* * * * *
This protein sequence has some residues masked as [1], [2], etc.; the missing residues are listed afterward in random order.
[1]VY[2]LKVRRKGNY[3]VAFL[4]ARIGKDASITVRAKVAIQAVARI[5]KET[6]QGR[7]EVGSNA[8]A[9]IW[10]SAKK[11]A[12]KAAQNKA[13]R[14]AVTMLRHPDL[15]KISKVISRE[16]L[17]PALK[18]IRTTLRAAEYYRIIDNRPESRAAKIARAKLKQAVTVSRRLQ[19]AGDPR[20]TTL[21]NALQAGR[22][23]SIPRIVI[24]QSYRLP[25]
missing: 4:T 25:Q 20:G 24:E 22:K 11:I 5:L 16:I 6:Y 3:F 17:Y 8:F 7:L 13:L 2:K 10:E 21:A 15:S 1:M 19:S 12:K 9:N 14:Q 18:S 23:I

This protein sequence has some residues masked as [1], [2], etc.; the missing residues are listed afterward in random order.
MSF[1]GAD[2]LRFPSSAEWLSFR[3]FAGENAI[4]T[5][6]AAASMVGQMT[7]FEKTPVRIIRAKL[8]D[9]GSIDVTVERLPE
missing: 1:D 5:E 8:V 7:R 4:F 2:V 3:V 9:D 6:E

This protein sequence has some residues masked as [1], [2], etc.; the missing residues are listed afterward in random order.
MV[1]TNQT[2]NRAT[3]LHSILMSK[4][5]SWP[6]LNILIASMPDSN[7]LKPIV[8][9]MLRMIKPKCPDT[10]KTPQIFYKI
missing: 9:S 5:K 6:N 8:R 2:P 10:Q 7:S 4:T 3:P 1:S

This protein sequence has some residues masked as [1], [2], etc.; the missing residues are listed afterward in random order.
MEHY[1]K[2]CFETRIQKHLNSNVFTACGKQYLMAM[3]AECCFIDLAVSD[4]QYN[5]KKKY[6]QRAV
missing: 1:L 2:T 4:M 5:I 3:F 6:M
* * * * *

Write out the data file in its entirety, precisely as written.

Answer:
This protein sequence has some residues masked as [1], [2], etc.; the missing residues are listed afterward in random order.
[1]VY[2]LKVRRKGNY[3]VAFL[4]ARIGKDASITVRAKVAIQAVARI[5]KET[6]QGR[7]EVGSNA[8]A[9]IW[10]SAKK[11]A[12]KAAQNKA[13]R[14]AVTMLRHPDL[15]KISKVISRE[16]L[17]PALK[18]IRTTLRAAEYYRIIDNRPESRAAKIARAKLKQAVTVSRRLQ[19]AGDPR[20]TTL[21]NALQAGR[22][23]SIPRIVI[24]QSYRLP[25]
missing: 4:T 25:Q 20:G 24:E 22:K 11:I 5:L 16:I 6:Y 3:F 17:Y 8:F 7:L 13:L 2:K 10:E 21:A 15:S 1:M 19:S 12:K 9:N 14:Q 18:S 23:I

This protein sequence has some residues masked as [1], [2], etc.; the missing residues are listed afterward in random order.
MSF[1]GAD[2]LRFPSSAEWLSFR[3]FAGENAI[4]T[5][6]AAASMVGQMT[7]FEKTPVRIIRAKL[8]D[9]GSIDVTVERLPE
missing: 1:D 5:E 8:V 7:R 4:F 2:V 3:V 9:D 6:E

This protein sequence has some residues masked as [1], [2], etc.; the missing residues are listed afterward in random order.
MV[1]TNQT[2]NRAT[3]LHSILMSK[4][5]SWP[6]LNILIASMPDSN[7]LKPIV[8][9]MLRMIKPKCPDT[10]KTPQIFYKI
missing: 9:S 5:K 6:N 8:R 2:P 10:Q 7:S 4:T 3:P 1:S

This protein sequence has some residues masked as [1], [2], etc.; the missing residues are listed afterward in random order.
MEHY[1]K[2]CFETRIQKHLNSNVFTACGKQYLMAM[3]AECCFIDLAVSD[4]QYN[5]KKKY[6]QRAV
missing: 1:L 2:T 4:M 5:I 3:F 6:M